I think thesaints point was : if money was in the bank account when you wrote the cheque and you didn't subsequently spend it then the funds would be available whenever the landlord deigned to cash it.

                  The bank statement you refer to is good evidence - not proof, but good evidence. Do you have similar statements for any other cash payment?

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                    #10
                    I'd simply re-iterate, if paying cash (which I do not recommend) only do so if getting a receipt.

                    If a landlord demands/asks for cash I'd bet there's a good chance he's on the fiddle -tax, mortgage, whatever..

                    Sorry to read your story: Hopefully next rentals will be better...
                    I am legally unqualified: If you need to rely on advice check it with a suitable authority - eg a solicitor specialising in landlord/tenant law...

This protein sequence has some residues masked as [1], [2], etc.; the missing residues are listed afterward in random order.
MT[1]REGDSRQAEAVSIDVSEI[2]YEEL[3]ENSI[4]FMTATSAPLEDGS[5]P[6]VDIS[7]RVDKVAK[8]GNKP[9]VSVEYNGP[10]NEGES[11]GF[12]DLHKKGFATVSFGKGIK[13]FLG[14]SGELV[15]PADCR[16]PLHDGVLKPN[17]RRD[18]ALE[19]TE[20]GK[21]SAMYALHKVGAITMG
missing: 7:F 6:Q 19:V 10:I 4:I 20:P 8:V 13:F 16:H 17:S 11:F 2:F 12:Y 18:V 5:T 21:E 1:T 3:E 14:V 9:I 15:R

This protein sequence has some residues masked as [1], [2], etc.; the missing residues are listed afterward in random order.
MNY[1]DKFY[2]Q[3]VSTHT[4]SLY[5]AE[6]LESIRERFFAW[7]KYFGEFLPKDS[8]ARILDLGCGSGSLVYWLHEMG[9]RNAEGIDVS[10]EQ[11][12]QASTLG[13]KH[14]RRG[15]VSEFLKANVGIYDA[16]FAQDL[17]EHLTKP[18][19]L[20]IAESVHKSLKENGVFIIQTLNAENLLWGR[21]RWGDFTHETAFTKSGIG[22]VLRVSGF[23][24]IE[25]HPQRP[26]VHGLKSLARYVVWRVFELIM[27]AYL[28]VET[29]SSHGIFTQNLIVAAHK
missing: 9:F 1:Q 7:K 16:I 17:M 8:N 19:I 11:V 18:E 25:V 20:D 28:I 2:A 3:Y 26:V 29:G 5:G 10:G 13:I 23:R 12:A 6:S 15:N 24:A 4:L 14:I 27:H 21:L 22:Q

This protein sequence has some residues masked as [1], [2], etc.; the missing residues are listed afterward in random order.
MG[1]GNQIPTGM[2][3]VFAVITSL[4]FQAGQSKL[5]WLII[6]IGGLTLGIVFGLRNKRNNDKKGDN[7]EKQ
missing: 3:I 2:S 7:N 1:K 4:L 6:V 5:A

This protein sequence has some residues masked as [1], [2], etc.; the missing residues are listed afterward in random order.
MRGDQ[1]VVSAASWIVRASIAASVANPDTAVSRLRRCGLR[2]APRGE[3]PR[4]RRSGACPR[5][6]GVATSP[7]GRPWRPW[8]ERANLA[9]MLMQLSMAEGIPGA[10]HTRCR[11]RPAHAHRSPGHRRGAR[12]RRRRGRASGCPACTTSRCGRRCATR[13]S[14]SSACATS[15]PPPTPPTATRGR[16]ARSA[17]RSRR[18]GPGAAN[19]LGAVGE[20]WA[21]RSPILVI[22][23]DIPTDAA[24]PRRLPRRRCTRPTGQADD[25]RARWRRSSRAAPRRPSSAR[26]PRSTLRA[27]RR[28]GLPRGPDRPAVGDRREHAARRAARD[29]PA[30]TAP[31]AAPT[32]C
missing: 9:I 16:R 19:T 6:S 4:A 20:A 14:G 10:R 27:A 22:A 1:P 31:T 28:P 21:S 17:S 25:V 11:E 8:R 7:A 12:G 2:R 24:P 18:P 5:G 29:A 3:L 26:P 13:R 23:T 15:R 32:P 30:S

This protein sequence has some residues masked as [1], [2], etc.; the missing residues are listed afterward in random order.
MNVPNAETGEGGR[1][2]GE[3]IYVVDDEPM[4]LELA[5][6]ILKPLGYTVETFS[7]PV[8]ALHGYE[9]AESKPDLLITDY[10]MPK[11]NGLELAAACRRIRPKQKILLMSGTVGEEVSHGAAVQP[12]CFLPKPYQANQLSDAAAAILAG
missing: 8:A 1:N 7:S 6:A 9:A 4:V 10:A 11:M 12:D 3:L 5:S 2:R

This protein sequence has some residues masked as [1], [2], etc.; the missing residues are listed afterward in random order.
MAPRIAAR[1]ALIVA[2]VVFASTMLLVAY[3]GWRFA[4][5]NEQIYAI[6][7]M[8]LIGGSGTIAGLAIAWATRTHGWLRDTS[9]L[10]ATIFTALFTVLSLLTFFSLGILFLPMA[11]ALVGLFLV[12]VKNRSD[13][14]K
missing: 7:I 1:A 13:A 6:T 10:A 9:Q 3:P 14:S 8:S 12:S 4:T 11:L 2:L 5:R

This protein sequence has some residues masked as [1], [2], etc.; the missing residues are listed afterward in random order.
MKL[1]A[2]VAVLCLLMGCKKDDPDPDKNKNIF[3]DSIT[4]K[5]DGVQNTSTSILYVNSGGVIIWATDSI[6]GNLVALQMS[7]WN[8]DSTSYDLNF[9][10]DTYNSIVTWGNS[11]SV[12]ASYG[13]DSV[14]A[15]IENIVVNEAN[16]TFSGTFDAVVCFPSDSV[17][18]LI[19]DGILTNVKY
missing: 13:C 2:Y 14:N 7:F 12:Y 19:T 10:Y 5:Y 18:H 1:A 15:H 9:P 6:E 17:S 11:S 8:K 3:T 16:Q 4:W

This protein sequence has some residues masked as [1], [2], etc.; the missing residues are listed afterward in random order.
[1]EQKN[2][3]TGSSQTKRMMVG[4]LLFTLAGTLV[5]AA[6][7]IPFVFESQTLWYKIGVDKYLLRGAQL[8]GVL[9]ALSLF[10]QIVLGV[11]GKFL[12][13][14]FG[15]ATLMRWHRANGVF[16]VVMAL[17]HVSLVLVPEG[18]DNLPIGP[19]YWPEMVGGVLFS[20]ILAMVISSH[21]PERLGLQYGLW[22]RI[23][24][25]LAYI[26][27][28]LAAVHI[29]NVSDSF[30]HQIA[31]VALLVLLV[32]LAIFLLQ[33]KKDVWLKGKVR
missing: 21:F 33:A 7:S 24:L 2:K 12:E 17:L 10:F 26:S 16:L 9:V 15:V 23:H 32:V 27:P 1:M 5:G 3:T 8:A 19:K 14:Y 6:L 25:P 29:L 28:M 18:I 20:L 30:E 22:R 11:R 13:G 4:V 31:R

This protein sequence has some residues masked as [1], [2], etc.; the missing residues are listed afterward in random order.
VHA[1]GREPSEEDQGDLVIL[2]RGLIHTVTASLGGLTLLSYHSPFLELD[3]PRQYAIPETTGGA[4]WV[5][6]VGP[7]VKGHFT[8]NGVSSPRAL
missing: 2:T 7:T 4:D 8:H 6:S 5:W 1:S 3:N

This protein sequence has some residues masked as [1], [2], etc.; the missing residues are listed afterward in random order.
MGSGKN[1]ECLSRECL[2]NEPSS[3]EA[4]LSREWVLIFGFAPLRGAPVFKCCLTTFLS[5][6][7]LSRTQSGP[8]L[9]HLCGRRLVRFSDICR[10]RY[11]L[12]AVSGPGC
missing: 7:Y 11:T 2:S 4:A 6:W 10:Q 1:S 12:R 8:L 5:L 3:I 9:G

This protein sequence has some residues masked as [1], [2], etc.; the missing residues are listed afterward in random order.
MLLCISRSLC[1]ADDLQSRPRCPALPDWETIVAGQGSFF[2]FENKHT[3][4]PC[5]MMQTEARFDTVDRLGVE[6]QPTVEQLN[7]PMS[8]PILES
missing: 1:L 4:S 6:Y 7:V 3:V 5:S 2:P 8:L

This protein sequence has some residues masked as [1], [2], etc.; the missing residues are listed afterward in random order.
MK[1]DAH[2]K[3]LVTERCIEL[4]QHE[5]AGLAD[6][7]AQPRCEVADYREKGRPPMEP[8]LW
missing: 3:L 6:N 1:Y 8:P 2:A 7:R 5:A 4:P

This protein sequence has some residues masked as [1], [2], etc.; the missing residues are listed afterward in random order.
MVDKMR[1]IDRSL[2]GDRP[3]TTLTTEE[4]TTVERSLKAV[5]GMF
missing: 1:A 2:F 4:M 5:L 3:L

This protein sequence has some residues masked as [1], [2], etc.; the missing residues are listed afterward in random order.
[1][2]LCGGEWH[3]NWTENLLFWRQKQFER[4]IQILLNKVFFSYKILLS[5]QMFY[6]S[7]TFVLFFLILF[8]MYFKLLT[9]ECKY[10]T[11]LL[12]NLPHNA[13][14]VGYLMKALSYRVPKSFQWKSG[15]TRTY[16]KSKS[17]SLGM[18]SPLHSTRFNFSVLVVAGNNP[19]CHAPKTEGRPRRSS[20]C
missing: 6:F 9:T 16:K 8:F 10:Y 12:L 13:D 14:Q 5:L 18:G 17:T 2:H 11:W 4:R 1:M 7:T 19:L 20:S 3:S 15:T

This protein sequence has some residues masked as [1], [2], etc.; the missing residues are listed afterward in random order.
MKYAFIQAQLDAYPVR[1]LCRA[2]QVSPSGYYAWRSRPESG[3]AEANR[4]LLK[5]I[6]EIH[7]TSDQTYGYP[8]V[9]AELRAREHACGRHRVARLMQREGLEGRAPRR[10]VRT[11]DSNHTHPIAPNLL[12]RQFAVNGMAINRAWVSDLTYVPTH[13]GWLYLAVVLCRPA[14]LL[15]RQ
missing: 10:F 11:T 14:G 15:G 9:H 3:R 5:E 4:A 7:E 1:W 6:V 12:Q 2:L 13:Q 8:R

Comment


                      #11
                      Originally posted by Snorkerz View Post
                      Rent books are only a requirement on weekly tenancies.
                      Tenancy agreements are only a requirement on tenancies over 3 years.

                      The bank statement you refer to is good evidence - not proof, but good evidence. Do you have similar statements for any other cash payment?
                      Apparently the fact the withdrawals show up on my account mean nothing because I can only prove that the money was withdrawn not that the money was given to him. I am in northern ireland and have been told by the local council that a rent book and a tenancy agreement is a legal requirement for all tenancies regardless of weekly/monthly payments and that the landlord is in breach of this. HOwever whilst all and sundry seem to be able to prove conclusively that I was a legal tenant (agreement or not) when it comes to me agreeing that I WAS a tenant however, it seems that I am in no way able to use the same evidence to prove that he should have made repairs, had a gas and electricity certificate issued, issued me with the rent book that I requested so we could record payments. One rule for one and one rule for another. All the legal advice I've received is totally contradictory.